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Michael Charles Glennon (13 May 1944 – 1 January 2014) was a convicted Australian child molester and former Roman Catholic priest, the subject of one of the most notorious clergy sex abuse cases in Australia. Glennon ran a youth camp in Lancefield, Victoria, where most of the abuse took place.[1]

Michael Glennon
Michael Charles Glennon

(1944-05-13)13 May 1944
Died1 January 2014(2014-01-01) (aged 69)
Cause of deathNatural causes
Known forAbuse of Children
AllegianceCatholic Church
Criminal chargechild molester
Penalty33 ½ years with a period without parole of 26 ½ years.

Glennon was convicted of sexually abusing 15 children in court cases spanning 25 years and was serving a 33½ year prison term with a non-parole period of 26½ years.[2] Glennon died in prison on 1 January 2014, aged 69.



Glennon was born in Preston, a working-class suburb of Melbourne, one of 10 siblings.[3]

In 1971 he was ordained to the priesthood and was an assistant priest at St Monica's in Moonee Ponds, where he and his Labrador retriever were popular with "hundreds" of children.[3] He soon launched his youth camp, Karaglen, on 16 hectares of bushland outside of Lancefield. Over the years it would grow from tents to a few huts and a hall with a private bedroom for Glennon. Billed as the Peaceful Hand Youth Foundation, it centred on a mix of karate (Glennon claimed to have a black belt) and Catholic liturgy.[3]

Glennon transferred in 1977 to St Gabriel's in Reservoir, Victoria, but left after a year. In 1979, the church withdrew his right to be an active priest, but had no control over his activities at the camp. In 1998,[4] he was formally laicised by the church. The church claims that defamation law prevented them from acting to expose him. Glennon continued to preach, ministering to a congregation from his home in Thornbury. The families included poor whites and Aborigines.[3]

Glennon's charisma and religious devotion endeared him to many parents, who allowed their children to go with Glennon on overnight trips or even sleep in his bed, many years after his first charges.[3] Children invited to these assignations suspected nothing and many long kept their silence. A victim testified in 1986 that Glennon said he had "lost count" of the children he had assaulted.[3]


In 1978 Glennon was convicted of indecently assaulting a 10-year-old girl. He was sentenced to two years in prison, and served seven months before being paroled;[3] he continued to run the camp, where he was often the only adult present.[1]

In 1984 he was acquitted of raping two boys, aged 11 and 13. In 1985 Glennon was charged with raping five boys and one girl, aged 12 to 16, all of them visitors to his camp during 1978-80.[5] The trial was delayed by several years due to the publication of Glennon's prior conviction by Derryn Hinch. He was prosecuted by Crown Prosecutor Meryl Sexton, later appointed a Judge of the County Court of Victoria. In 1991, Glennon was found guilty of five charges including indecent assault, attempted buggery of a boy under 14 years, and buggery with violence.[5]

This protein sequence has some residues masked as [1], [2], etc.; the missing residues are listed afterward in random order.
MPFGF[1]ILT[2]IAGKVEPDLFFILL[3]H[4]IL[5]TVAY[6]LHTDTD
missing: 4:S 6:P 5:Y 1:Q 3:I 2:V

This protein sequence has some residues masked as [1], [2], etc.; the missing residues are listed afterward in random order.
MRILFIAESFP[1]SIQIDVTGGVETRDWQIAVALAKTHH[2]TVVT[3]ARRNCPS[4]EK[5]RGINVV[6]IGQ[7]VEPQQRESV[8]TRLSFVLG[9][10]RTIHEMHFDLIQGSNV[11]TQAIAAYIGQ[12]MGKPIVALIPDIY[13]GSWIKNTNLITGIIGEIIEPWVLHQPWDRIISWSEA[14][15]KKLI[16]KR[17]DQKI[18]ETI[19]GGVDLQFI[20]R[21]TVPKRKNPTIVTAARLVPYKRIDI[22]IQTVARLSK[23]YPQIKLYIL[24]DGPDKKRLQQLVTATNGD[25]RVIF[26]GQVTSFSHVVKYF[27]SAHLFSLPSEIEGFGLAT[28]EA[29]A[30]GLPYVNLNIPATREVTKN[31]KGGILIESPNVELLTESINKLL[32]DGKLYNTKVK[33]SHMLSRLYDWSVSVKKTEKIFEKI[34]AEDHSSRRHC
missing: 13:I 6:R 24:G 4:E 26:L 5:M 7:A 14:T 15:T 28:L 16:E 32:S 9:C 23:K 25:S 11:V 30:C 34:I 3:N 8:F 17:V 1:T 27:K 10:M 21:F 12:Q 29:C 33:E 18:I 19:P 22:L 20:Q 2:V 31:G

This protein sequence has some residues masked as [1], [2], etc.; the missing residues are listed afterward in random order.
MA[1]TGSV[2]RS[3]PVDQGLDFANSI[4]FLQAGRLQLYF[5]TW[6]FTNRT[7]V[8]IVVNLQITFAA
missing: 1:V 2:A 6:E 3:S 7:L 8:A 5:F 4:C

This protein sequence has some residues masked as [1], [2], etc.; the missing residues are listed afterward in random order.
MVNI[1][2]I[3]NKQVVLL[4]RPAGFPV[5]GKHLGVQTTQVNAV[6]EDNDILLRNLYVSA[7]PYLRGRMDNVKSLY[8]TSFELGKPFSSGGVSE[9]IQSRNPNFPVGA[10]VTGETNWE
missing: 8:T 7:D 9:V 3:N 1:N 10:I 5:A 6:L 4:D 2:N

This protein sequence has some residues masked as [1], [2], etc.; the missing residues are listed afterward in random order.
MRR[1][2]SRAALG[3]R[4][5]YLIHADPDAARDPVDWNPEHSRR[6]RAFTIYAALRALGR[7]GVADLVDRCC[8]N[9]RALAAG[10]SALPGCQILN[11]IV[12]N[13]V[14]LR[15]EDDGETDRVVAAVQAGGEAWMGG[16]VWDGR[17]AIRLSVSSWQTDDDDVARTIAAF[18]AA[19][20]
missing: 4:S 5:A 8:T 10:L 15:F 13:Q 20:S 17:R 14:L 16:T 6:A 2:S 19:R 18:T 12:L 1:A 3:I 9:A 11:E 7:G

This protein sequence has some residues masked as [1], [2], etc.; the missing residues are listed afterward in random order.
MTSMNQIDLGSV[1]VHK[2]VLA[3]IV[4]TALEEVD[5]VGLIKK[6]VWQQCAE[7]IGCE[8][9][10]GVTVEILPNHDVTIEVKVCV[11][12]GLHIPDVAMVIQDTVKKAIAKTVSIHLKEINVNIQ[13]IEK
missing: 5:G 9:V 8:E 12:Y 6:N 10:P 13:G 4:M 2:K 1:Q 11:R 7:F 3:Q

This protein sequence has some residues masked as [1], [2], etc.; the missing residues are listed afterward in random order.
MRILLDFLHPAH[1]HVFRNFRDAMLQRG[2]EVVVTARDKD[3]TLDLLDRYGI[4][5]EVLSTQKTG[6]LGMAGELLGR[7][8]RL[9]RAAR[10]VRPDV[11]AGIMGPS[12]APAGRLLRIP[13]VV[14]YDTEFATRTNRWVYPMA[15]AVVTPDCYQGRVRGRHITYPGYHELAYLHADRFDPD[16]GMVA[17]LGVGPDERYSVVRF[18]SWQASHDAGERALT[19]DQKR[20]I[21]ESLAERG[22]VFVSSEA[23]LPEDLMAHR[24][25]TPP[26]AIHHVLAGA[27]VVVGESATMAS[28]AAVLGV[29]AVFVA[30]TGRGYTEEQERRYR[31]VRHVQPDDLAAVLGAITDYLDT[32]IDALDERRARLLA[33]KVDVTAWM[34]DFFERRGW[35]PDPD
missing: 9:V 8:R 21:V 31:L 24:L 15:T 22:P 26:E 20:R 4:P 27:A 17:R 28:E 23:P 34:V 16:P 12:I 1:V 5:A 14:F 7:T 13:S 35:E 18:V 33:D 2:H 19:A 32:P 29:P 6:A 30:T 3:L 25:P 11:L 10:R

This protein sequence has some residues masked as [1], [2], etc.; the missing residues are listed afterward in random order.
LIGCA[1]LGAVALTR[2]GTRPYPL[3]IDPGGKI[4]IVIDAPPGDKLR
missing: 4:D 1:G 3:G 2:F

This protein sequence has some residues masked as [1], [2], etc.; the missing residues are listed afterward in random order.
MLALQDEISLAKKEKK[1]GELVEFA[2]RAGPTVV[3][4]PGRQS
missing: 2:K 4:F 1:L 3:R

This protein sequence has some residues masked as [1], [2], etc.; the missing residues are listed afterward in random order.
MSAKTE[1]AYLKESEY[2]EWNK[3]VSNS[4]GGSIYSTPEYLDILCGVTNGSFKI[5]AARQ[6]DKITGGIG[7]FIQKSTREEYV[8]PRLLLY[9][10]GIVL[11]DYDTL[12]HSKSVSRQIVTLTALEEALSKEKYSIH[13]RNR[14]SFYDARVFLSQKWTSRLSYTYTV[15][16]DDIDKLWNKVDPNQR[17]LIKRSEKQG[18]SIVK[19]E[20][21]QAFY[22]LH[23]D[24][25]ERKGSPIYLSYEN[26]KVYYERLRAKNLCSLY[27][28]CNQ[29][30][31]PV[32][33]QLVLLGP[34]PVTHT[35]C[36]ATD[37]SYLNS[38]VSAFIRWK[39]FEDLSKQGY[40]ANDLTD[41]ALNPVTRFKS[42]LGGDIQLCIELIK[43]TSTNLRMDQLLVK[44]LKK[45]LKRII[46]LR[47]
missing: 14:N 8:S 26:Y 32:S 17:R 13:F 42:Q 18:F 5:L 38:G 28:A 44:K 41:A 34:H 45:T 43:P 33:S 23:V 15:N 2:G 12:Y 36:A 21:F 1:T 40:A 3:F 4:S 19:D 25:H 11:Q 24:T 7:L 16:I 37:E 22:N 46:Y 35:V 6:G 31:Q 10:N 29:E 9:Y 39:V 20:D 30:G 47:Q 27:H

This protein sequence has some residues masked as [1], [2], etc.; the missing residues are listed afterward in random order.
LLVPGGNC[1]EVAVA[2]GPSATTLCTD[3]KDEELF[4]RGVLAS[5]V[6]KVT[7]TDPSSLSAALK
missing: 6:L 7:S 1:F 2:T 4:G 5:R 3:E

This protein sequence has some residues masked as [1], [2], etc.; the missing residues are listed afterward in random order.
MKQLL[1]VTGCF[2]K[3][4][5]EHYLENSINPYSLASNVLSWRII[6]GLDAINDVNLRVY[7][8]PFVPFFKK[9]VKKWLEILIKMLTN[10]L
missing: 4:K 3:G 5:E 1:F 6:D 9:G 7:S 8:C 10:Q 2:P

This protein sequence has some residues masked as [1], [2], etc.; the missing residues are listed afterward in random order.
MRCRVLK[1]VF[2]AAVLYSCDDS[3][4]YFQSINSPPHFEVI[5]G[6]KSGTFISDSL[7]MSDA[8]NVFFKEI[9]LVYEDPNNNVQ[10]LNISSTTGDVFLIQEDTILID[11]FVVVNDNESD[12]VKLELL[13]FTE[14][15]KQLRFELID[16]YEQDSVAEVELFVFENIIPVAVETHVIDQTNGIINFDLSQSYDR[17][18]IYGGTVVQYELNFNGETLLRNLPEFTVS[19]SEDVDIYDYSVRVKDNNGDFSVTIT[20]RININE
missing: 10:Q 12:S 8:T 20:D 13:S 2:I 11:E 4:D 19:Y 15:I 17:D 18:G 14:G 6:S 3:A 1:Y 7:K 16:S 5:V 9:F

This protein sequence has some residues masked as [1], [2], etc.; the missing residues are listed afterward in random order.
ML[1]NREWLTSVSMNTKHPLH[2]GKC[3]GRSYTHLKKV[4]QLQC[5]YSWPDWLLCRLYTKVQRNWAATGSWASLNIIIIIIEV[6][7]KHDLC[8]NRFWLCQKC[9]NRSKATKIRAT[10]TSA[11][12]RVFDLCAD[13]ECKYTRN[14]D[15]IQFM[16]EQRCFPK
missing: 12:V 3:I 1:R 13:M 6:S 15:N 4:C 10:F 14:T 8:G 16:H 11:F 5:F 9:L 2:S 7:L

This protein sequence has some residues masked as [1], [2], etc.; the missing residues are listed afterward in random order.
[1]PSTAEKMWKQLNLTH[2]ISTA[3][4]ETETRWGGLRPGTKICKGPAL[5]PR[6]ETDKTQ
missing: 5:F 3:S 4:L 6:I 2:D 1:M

He appealed his own conviction to the High Court, which found that despite the publicity, the trial was not unfair. The ruling overturned an acquittal by the Court of Criminal Appeal,[6] and Glennon was sent to prison for seven years with a five-year minimum.[3]

In 1999, Glennon was convicted on 24 further charges. These convictions were only made public after his final conviction in October 2003,[3] where Glennon was found guilty of another 23 offences against children, including rape, indecent assault, gross indecency, sexually penetrating a child under the age of 16 and sexually penetrating a child under the age of 10.[2] These assaults took place between 1986 and 1991, while he was free during the litigation of his case and that of Derryn Hinch.[3] He was sentenced to an effective total of 22 years in jail with a minimum of 15 years; he was described as "evil and callous" by the sentencing judge, to applause from the victims and their supporters.[7]


Glennon was found dead in his cell at Hopkins Correctional Centre in Ararat, Victoria, on 1 January 2014. Aged 69, he is believed to have died of natural causes.[8] He would have been eligible for parole in 2018.[8]

See alsoEdit


  1. ^ a b "That's life for a radio survivor". The Fifth Estate: Media Analysis by RMIT Journalism. 15 June 2004. Archived from the original on 19 August 2006. Retrieved 17 June 2015.
  2. ^ a b Jewel Topsfield (10 October 2003). "Notorious pedophile guilty". Herald Sun. Archived from the original on 21 May 2006. Retrieved 17 June 2015. Republished by the Poynter Institute.
  3. ^ a b c d e f g h i j Dan Silkstone. "Priest and predator". The Age. Melbourne. Retrieved 8 April 2015.
  4. ^ Cheryl Hall (26 August 2014). "Church took 20 years to defrock paedophile priest, inquiry hears". Melbourne: ABC. Retrieved 17 June 2015.
  5. ^ a b Fergus Shiel (22 August 2002). "Straight shooter to hear complaints". The Sydney Morning Herald. Retrieved 17 June 2015.
  6. ^ The Law Reform Commission of Western Australia (March 2002). "Discussion Paper on Contempt by Publication" (PDF). Australasian Legal Information Institute. Retrieved 17 June 2015.
  7. ^ Dan Silkstone (23 October 2003). "Applause as "evil" priest gets more jail". Herald Sun. Melbourne. Retrieved 17 June 2015.
  8. ^ a b Goya Dmytryshchak (1 January 2014). "Convicted paedophile priest Michael Glennon dies in jail", The Age (Melbourne); accessed 17 June 2015.

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